This did not feel good to me and I felt there had to be another way to
Eventually I began to “throw my hand” out to him in the absurdity of the
moment, and that is when our “friendship” began. We both laughed about it,
and he learned that if he were patient and a bit nicer to me, I’d give him
the Pesos he craved.
I wanted to show him respect, and I also wanted some respect – human to
human – back from him. For me it was important to have it be a two-way
He was very ill… and probably in much pain. At some point, he quit showing
up at “his spot” and I assumed he had passed on.
I had known him for years.
Petrona had wrapped a headscarf around
Of another world
Billy and I spent nearly 7 years in
Guatemala, where older
called ancianas, would both beg and sell handmade woven or beaded
One anciana named Petrona spoke in her native Cakchiquel – or some
sort of mumbling that was a mixture of her language, a shaky voice and an
approximation of communication. Often, we would purchase something from her
just to give her money, or we’d buy her a hot chocolate, a coveted treat.
She was mild mannered, polite, always smiling, and her face was that of an
older angel. She had to have been the most photographed Maya woman in
Atitlan. Somehow, she exuded love and a kind of
One day Billy and I had mostly finished a very large lunch in town and had
the leftovers boxed to take home. Petrona came into the restaurant with her
smiling mumbles and I asked her in Spanish: “Are you hungry? Would you like
Her eyes grew wide and of course, she nodded yes.
She took our box of meat, rice, vegetables and tortillas and sat at another
table. Before she ate a single bite (she had to have been hungry!) she made
the sign of the cross, looked down at her hands folded in her lap, then
looked up to the sky. Her hands began pantomiming in communication as she
spoke to her Spirits, to Jesus, or to Whomever she was contacting. She had a
full conversation of Gratitude for this Gift of Food that simply appeared on
Thankfulness was written over her entire being, and when she was finished
letting the Gods know of her appreciation, she signed the cross again, and
began to eat.
The experience was very touching.
Lake Chapala at sunset
The Man in black
Currently, I am developing a relationship with another beggar on the main
Chapala, Mexico, near to where where we live. He is very quiet
overall and speaks almost in a whisper. Maybe 5 feet 6 inches, he’s dressed
in black from his cap to his dark shoes and utilizes a walking stick but I’m
not sure why. He carries a small rucksack with his possessions inside.
He is easy to overlook because he sort of blends in invisibly, which I think
he likes. He watches everyone and everything, and some days he rips up
tortillas to feed the street dogs and the birds.
I have given him food before, and he accepts it, thanking me each time.
Lately, I have been making sure I nod in recognition to him as I walk by,
saying good morning or afternoon, and he accepts that too. He prefers to sit
on the ground, in the sunny spots when it’s cooler, and in the shade when
One day, I took a chance, and asked him if he’d like a hot sandwich. After
he said yes, I told him I’d be right back – I think he was surprised,
curious and a bit confused. I told him I had already ordered it and now I
was going to pick it up. As I returned, he saw me coming, and stood up to
thank me. A gracious and respectful man!
I don’t know his story and I don’t need to, but I do wonder how this man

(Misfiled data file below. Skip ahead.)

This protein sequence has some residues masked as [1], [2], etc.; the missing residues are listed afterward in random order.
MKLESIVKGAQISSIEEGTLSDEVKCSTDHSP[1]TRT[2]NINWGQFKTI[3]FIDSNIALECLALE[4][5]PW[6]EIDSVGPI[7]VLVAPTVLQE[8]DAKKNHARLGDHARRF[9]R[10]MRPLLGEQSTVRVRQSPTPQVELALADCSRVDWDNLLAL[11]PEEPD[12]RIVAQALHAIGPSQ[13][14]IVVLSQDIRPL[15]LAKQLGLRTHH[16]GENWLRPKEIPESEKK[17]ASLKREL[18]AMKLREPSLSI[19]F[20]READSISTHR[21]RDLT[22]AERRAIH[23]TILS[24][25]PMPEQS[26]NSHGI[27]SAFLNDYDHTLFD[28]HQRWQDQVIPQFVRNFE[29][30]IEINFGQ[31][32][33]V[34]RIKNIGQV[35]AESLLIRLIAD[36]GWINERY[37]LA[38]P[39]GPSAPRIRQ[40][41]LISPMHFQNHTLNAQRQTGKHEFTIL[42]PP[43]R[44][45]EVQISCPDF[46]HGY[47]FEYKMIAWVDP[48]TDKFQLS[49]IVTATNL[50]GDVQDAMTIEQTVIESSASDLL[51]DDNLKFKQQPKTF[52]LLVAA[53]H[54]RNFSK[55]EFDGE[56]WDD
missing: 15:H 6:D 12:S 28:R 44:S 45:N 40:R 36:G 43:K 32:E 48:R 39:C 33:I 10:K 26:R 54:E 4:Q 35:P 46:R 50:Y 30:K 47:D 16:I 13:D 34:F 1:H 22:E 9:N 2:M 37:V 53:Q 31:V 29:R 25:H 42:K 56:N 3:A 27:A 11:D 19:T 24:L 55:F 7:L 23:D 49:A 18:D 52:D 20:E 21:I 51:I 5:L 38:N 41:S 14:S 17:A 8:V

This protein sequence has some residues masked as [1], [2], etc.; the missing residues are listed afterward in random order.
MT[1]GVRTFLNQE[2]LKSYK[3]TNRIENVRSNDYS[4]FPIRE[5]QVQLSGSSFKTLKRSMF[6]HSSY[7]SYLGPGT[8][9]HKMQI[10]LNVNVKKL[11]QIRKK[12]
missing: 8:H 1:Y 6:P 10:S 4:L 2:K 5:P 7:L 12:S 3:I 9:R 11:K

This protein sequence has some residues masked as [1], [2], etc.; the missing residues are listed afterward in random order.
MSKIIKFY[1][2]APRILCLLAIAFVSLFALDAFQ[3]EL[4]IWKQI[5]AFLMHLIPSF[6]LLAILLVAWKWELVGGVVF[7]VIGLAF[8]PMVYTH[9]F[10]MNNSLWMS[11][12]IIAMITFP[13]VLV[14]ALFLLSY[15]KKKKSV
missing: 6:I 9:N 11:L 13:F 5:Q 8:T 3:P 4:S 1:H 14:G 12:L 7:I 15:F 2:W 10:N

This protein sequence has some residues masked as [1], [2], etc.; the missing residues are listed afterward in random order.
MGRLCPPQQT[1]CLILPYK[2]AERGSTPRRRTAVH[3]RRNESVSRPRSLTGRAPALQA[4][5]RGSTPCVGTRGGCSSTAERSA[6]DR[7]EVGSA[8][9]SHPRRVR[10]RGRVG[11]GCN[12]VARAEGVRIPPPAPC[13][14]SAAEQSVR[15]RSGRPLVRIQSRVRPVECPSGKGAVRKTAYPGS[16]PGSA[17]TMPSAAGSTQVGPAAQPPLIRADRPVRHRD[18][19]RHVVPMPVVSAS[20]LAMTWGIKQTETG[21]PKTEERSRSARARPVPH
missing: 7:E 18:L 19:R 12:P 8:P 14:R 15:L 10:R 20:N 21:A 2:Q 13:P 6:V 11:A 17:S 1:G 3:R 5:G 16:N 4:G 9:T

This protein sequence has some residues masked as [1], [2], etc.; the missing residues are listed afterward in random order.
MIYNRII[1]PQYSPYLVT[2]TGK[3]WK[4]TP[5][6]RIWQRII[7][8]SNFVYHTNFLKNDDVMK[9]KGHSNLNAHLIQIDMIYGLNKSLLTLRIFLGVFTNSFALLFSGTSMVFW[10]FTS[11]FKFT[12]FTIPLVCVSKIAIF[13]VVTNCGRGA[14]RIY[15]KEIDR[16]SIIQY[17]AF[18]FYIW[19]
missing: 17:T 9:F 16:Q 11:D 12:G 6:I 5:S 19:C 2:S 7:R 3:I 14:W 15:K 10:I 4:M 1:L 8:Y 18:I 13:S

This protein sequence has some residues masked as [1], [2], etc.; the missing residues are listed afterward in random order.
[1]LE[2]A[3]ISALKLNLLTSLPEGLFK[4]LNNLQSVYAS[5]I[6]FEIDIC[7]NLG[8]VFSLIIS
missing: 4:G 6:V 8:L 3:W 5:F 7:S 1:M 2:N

comes to living on the street. Where does he go to sleep when it’s cold or wet? This dark bearded
man with deep black eyes is rather mysterious.
It seems that
we both are meeting in the middle somewhere - a place where I am able to
give something, and he’s willing to accept. Every once in a while, I see him
smile. There might have been a slight twinkle in his eyes, but maybe I’m
Sometimes when I go shopping at the market, I throw an extra banana or piece
of fruit into my basket to give to him later. Or I purchase some of the
delicious meats the vendors sell where he sits to watch the
world go by.
Billy has seen him in front of one of his favorite cantinas where the man in
black sits in
the shade, causing no trouble. On the way into the bar one afternoon, Billy
asked him if he’d like a beer, and he nodded. The beer was delivered, and
Billy kept an eye on him to be sure the bottle was returned as is the policy
cantinas in Mexico.
When our dark, mysterious friend finished his brew, he brought the bottle
back inside, and thanked the bartender and Billy again. There had been no
need to worry, and it seems this man on the street is quite a gentleman.
For now, this almost wordless relationship works for the both of us. I am
grateful that he easily receives whatever I might have at the moment. In
this way we both win. He never demands, which makes me want to give to him
It has taken me almost two years to get to this comfortable place with him,
and I’m curious as to what this next year will bring.
Humanity in all its forms
I’m not sure what “the answer is” for all of these people we meet on the
our travels. How much can any one person take on? What is mine to
solve? Is something actually broken and needs to be fixed?
how does one spot a fraud?
the emotions churned up by these experiences are fodder for self-reflection.
I try to speak or engage with any street person who crosses my path in a
respectful, considerate manner, and I feel that it’s appreciated. Respecting
their humanity is a gift I can give.
What do you think? What would be your approach.
About the Authors
Early Lifestyle appeals to a different
kind of person – the person who prizes their
independence, values their time, and who doesn’t
want to mindlessly follow the crowd.
Retire Early Lifestyle Blog
About Billy & Akaisha